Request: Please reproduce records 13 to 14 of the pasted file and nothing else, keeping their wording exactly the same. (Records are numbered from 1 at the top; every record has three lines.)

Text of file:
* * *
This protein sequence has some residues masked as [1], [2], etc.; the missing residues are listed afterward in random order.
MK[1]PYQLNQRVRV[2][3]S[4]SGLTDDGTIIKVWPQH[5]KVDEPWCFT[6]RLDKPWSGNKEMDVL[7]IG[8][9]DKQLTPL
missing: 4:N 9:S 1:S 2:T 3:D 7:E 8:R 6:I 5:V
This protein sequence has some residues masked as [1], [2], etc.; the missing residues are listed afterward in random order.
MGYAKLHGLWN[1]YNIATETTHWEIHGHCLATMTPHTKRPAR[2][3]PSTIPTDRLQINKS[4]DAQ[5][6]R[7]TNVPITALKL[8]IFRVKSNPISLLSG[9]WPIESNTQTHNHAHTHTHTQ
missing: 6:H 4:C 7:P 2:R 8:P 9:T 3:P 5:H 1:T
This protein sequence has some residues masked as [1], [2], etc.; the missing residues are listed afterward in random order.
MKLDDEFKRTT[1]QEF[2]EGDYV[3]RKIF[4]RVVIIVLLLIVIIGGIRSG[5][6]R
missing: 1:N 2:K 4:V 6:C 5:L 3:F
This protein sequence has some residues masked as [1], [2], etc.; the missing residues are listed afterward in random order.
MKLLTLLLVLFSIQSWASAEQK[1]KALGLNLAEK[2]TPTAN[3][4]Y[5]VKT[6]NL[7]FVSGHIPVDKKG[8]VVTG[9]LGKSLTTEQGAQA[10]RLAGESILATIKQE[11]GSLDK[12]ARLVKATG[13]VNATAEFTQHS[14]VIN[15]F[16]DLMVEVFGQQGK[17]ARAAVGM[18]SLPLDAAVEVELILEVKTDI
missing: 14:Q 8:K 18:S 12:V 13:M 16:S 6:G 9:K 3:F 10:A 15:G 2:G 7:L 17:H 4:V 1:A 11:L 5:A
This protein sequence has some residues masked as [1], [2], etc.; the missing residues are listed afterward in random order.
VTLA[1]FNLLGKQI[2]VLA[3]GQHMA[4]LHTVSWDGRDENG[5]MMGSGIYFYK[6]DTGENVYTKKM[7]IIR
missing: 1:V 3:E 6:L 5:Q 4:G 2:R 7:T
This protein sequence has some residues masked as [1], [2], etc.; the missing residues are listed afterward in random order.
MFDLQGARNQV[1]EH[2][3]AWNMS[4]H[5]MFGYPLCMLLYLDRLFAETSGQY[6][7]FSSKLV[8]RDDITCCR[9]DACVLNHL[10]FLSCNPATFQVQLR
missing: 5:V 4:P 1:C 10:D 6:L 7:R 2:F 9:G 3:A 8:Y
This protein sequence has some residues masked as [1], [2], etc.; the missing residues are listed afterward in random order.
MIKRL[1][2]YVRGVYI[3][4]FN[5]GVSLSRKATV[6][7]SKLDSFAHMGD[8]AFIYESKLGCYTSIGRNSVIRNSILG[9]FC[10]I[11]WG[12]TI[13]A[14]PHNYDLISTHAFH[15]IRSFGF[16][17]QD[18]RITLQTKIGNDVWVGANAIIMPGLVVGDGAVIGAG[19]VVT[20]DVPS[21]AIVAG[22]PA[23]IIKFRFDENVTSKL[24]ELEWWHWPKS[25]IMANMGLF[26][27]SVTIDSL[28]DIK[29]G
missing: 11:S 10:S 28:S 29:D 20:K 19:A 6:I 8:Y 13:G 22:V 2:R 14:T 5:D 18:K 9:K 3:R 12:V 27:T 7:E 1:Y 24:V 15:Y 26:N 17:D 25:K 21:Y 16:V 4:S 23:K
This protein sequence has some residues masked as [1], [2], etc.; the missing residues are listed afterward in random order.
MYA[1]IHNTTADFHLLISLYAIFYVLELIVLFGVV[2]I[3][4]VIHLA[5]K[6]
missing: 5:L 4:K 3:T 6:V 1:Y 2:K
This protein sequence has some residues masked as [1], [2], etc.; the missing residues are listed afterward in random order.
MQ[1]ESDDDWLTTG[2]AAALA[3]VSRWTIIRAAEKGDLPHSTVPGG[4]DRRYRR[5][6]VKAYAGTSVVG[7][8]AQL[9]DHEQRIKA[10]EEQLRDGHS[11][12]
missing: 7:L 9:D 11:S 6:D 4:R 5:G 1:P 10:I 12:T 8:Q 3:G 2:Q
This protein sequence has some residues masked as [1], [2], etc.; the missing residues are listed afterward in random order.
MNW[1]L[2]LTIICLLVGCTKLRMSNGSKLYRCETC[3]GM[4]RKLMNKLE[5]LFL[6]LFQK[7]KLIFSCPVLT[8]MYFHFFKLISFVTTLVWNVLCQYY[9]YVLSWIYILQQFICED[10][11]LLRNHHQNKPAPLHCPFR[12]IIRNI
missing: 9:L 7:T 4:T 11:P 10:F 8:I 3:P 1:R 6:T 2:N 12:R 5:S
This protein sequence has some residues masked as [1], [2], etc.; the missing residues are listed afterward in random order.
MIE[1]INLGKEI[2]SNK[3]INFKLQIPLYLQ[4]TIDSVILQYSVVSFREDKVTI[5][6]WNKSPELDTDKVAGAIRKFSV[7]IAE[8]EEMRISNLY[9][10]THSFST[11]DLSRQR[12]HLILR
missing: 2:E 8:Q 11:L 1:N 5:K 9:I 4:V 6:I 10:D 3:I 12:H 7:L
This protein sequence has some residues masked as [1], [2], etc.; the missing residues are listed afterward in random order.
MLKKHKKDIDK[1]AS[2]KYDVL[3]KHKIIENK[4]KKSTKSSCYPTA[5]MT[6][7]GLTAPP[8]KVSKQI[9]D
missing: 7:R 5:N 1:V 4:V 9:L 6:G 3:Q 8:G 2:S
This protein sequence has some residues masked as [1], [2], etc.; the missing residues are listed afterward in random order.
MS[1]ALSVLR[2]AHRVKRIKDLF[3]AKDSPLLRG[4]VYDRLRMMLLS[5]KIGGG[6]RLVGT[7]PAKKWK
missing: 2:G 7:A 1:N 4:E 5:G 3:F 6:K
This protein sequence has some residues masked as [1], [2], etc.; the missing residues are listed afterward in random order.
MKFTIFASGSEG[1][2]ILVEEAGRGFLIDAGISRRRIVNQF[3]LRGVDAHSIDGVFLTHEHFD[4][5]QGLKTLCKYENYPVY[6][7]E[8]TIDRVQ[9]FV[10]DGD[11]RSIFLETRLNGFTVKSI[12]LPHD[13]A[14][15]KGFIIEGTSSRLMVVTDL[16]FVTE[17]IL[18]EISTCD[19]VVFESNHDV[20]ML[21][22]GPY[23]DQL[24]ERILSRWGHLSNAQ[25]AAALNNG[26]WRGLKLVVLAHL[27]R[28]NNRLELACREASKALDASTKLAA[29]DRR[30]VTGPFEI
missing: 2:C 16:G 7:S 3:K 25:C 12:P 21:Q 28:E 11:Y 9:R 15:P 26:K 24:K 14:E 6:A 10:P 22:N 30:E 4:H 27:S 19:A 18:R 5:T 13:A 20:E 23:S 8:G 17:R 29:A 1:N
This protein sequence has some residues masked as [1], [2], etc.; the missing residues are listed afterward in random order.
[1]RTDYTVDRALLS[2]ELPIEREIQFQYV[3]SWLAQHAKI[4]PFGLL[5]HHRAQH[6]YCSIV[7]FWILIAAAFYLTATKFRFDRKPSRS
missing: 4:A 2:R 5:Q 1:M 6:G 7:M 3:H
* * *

This protein sequence has some residues masked as [1], [2], etc.; the missing residues are listed afterward in random order.
MS[1]ALSVLR[2]AHRVKRIKDLF[3]AKDSPLLRG[4]VYDRLRMMLLS[5]KIGGG[6]RLVGT[7]PAKKWK
missing: 2:G 7:A 1:N 4:E 5:G 3:F 6:K
This protein sequence has some residues masked as [1], [2], etc.; the missing residues are listed afterward in random order.
MKFTIFASGSEG[1][2]ILVEEAGRGFLIDAGISRRRIVNQF[3]LRGVDAHSIDGVFLTHEHFD[4][5]QGLKTLCKYENYPVY[6][7]E[8]TIDRVQ[9]FV[10]DGD[11]RSIFLETRLNGFTVKSI[12]LPHD[13]A[14][15]KGFIIEGTSSRLMVVTDL[16]FVTE[17]IL[18]EISTCD[19]VVFESNHDV[20]ML[21][22]GPY[23]DQL[24]ERILSRWGHLSNAQ[25]AAALNNG[26]WRGLKLVVLAHL[27]R[28]NNRLELACREASKALDASTKLAA[29]DRR[30]VTGPFEI
missing: 2:C 16:G 7:S 3:K 25:C 12:P 21:Q 28:E 11:Y 9:R 15:P 26:K 24:K 14:E 6:A 10:P 22:N 30:E 4:H 27:S 19:A 18:R 5:T 13:A 20:E 23:S 8:G 17:R 29:A 1:N